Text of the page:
Pirates of the Caribbean – Dead Men Tell No Tales: Time for Jack Sparrow to Abandon Ship
Geoffrey RushJavier Bardem...
3DAction & Adventure...
Espen SandbergJoachim Rønning
In 1 Cinema
Johnny Depp returns as the eccentric, slurring and calculating Captain Jack Sparrow in Disney’s fifth installment in the highly lucrative Pirates of the Caribbean franchise. While watching Mr. Depp onscreen is never boring, it seems that the infamous character, as well the story itself, is now running on empty fumes, with Dead Men Tell No Tales failing to recapture the ingenuity, humor and the heart of the earlier films.
Introducing new characters to the now-bloated and repetitive deep-sea adventure platform, the film follows Henry Turner (Thwaites); a young man, who has been on the search of Poseidon’s long-lost trident – a tool that gives its handler power over the seas- which, if found, Turner believes will finally free his dead father, Will Turner (Bloom), from an ominous curse that has him lying on the bottom of the sea along with the rest of his crew. Also on the search for the powerful trident is Carina Smith (Scodelario); an astronomer who uses the stars to guide her to the hidden treasure.
Of course, they are not the only ones hoping to get hold of the weapon, with the undead Captain Armando Salzar (Bardem) and his crew of ghostly creatures also hoping to acquire the trident, which will finally break their ‘undead’ curse. In addition, Captain Salzar is also dogged by the idea of finding Sparrow (Depp) in order to take revenge on the pirate who was responsible for his demise long ago. Meanwhile, Sparrow’s former rival and now ally, Captain Hector Barbosa (Rush), decides to travel out and confront Salzar, promising to deliver Sparrow in order to avoid angering him further. Teaming up together for the mission, Henry, Carina and Jack soon set out to find the trident and lift the curses before it ends up in the wrong hands.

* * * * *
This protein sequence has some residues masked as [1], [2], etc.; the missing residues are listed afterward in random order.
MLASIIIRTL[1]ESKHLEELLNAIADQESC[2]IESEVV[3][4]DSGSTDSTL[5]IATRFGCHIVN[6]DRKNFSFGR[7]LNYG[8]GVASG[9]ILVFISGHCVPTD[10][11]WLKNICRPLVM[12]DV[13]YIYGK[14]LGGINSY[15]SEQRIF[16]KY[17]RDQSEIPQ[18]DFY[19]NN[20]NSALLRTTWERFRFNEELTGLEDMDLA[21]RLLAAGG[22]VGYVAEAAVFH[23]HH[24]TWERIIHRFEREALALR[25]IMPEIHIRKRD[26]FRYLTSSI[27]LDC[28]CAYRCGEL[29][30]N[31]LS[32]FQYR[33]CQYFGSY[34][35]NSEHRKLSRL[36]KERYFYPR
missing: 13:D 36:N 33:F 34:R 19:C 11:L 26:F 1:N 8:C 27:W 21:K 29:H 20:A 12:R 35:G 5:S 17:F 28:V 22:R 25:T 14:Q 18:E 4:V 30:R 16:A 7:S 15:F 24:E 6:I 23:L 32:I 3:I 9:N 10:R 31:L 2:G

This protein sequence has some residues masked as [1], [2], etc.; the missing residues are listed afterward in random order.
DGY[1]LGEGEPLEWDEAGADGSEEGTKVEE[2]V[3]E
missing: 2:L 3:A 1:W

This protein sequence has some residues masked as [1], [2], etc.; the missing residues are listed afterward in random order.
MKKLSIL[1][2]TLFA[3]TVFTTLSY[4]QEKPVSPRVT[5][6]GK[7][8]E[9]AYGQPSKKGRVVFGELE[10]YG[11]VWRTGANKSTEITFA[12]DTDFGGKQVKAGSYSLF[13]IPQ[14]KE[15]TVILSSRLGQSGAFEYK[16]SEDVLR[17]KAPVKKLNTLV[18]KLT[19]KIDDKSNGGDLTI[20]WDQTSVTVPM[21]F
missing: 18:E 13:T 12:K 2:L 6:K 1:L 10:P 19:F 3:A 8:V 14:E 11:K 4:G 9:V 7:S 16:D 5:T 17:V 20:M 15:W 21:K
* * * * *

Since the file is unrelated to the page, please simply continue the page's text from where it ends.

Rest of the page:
Dead Men Tell No Tales is the shortest in length of all of the previous installments, but it somehow feels the longest. The script comes across as unimaginative and bland, while most of the material seems like it was recycled from the previous films. Nothing feels new or original about the story’s structure, though to its credit, it is slightly easier to follow than the other previous installments.
With the exception of Bardem, who brings much-needed freshness to the screen, the main problem lies with the characters, Thwaites’ and Scodelario’s in particular, who fail make an impression with their on-screen dynamic; coming across as unnatural and forced. Meanwhile, Depp’s turn as the infamous Jack Sparrow, a character we thought we would never grow tired of watching, has now been reduced to a repetitive mess, with the Oscar nominated actor struggling to bring versatility to his role.
Featuring plenty of action, Dead Men Tell No Tales fares a little better in the visual department with the Norwegian directing duo, Joachim Ronning and Espen Sandberg, offering plenty of goods to feast your eyes upon. However, it’s the script’s long list of shortcomings that keeps the story from ever recapturing its previous glory, leaving us to think that it is perhaps time to abandon ship, for good.